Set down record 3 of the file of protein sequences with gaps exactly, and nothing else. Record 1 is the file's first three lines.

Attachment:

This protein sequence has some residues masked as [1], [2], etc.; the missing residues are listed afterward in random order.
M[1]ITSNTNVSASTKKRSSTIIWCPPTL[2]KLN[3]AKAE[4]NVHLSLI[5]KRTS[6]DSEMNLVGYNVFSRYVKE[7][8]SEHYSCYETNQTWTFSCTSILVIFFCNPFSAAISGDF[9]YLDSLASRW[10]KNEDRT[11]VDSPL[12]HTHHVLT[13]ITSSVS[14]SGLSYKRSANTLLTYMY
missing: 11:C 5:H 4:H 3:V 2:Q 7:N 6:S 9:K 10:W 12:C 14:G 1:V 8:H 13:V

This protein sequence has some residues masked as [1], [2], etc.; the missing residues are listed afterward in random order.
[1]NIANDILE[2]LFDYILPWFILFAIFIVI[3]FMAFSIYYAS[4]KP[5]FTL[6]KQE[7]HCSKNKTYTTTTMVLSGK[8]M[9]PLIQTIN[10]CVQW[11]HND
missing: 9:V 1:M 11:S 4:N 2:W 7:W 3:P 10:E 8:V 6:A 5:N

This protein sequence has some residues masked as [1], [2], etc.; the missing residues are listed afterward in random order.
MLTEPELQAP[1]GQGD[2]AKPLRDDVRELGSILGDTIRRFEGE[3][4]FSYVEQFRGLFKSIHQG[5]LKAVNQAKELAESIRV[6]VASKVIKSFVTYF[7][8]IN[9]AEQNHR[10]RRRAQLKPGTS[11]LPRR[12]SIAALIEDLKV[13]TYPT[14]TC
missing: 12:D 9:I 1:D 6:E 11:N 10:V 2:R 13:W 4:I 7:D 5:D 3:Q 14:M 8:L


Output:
This protein sequence has some residues masked as [1], [2], etc.; the missing residues are listed afterward in random order.
MLTEPELQAP[1]GQGD[2]AKPLRDDVRELGSILGDTIRRFEGE[3][4]FSYVEQFRGLFKSIHQG[5]LKAVNQAKELAESIRV[6]VASKVIKSFVTYF[7][8]IN[9]AEQNHR[10]RRRAQLKPGTS[11]LPRR[12]SIAALIEDLKV[13]TYPT[14]TC
missing: 12:D 9:I 1:D 6:E 11:N 10:V 2:R 13:W 4:I 7:D 5:D 3:Q 14:M 8:L